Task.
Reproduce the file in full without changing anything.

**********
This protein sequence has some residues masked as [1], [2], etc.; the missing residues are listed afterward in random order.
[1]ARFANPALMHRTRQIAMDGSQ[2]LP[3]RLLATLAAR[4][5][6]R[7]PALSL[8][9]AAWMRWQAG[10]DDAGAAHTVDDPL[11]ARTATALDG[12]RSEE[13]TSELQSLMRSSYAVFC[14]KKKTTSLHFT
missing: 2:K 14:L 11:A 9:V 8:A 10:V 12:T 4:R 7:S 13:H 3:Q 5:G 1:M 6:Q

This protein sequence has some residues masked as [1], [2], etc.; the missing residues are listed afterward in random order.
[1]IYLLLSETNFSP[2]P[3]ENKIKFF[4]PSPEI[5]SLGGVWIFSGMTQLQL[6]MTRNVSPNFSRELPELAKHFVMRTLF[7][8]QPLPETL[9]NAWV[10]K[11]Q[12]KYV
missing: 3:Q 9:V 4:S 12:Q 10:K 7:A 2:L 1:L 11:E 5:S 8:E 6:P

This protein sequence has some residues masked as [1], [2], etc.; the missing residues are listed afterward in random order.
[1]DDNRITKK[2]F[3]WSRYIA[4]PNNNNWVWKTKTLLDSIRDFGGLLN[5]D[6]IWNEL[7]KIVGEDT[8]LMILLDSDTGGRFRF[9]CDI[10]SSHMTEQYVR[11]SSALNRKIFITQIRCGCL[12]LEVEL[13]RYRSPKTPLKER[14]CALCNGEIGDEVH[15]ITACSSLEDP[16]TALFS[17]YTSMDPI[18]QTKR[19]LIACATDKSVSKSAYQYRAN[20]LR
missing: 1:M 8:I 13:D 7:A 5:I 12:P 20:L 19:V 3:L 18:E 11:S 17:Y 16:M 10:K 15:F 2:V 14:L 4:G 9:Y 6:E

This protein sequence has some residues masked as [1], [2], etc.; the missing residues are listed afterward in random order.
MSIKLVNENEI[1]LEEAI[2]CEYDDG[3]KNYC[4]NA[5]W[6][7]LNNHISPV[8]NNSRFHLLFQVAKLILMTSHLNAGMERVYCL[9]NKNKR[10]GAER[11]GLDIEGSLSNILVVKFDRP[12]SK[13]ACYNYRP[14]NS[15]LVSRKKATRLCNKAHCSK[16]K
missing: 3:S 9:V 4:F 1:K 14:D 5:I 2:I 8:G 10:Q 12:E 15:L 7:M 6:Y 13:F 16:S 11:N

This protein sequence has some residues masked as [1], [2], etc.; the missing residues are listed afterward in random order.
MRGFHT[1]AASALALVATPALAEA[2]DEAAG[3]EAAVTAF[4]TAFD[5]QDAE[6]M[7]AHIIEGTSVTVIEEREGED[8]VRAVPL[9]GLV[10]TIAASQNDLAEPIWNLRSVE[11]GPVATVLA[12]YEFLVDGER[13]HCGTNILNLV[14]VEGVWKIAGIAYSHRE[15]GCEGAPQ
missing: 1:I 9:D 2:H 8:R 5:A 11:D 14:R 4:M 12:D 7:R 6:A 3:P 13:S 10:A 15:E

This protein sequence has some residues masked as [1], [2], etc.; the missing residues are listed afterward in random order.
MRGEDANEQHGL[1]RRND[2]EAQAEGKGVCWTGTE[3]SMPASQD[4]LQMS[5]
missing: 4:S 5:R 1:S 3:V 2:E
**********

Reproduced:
This protein sequence has some residues masked as [1], [2], etc.; the missing residues are listed afterward in random order.
[1]ARFANPALMHRTRQIAMDGSQ[2]LP[3]RLLATLAAR[4][5][6]R[7]PALSL[8][9]AAWMRWQAG[10]DDAGAAHTVDDPL[11]ARTATALDG[12]RSEE[13]TSELQSLMRSSYAVFC[14]KKKTTSLHFT
missing: 2:K 14:L 11:A 9:V 8:A 10:V 12:T 4:R 7:S 13:H 3:Q 5:G 1:M 6:Q

This protein sequence has some residues masked as [1], [2], etc.; the missing residues are listed afterward in random order.
[1]IYLLLSETNFSP[2]P[3]ENKIKFF[4]PSPEI[5]SLGGVWIFSGMTQLQL[6]MTRNVSPNFSRELPELAKHFVMRTLF[7][8]QPLPETL[9]NAWV[10]K[11]Q[12]KYV
missing: 3:Q 9:V 4:S 12:Q 10:K 7:A 2:L 1:L 11:E 5:S 8:E 6:P

This protein sequence has some residues masked as [1], [2], etc.; the missing residues are listed afterward in random order.
[1]DDNRITKK[2]F[3]WSRYIA[4]PNNNNWVWKTKTLLDSIRDFGGLLN[5]D[6]IWNEL[7]KIVGEDT[8]LMILLDSDTGGRFRF[9]CDI[10]SSHMTEQYVR[11]SSALNRKIFITQIRCGCL[12]LEVEL[13]RYRSPKTPLKER[14]CALCNGEIGDEVH[15]ITACSSLEDP[16]TALFS[17]YTSMDPI[18]QTKR[19]LIACATDKSVSKSAYQYRAN[20]LR
missing: 1:M 8:I 13:D 7:A 5:I 12:P 20:L 19:V 3:L 18:E 11:S 17:Y 16:M 10:K 15:F 2:V 14:L 4:G 9:Y 6:E

This protein sequence has some residues masked as [1], [2], etc.; the missing residues are listed afterward in random order.
MSIKLVNENEI[1]LEEAI[2]CEYDDG[3]KNYC[4]NA[5]W[6][7]LNNHISPV[8]NNSRFHLLFQVAKLILMTSHLNAGMERVYCL[9]NKNKR[10]GAER[11]GLDIEGSLSNILVVKFDRP[12]SK[13]ACYNYRP[14]NS[15]LVSRKKATRLCNKAHCSK[16]K
missing: 3:S 9:V 4:F 1:K 14:D 5:I 2:I 8:G 10:Q 12:E 15:L 7:M 6:Y 13:F 16:S 11:N

This protein sequence has some residues masked as [1], [2], etc.; the missing residues are listed afterward in random order.
MRGFHT[1]AASALALVATPALAEA[2]DEAAG[3]EAAVTAF[4]TAFD[5]QDAE[6]M[7]AHIIEGTSVTVIEEREGED[8]VRAVPL[9]GLV[10]TIAASQNDLAEPIWNLRSVE[11]GPVATVLA[12]YEFLVDGER[13]HCGTNILNLV[14]VEGVWKIAGIAYSHRE[15]GCEGAPQ
missing: 1:I 9:D 2:H 8:R 5:A 11:D 14:R 4:M 12:D 7:R 6:A 3:P 13:S 10:A 15:E

This protein sequence has some residues masked as [1], [2], etc.; the missing residues are listed afterward in random order.
MRGEDANEQHGL[1]RRND[2]EAQAEGKGVCWTGTE[3]SMPASQD[4]LQMS[5]
missing: 4:S 5:R 1:S 3:V 2:E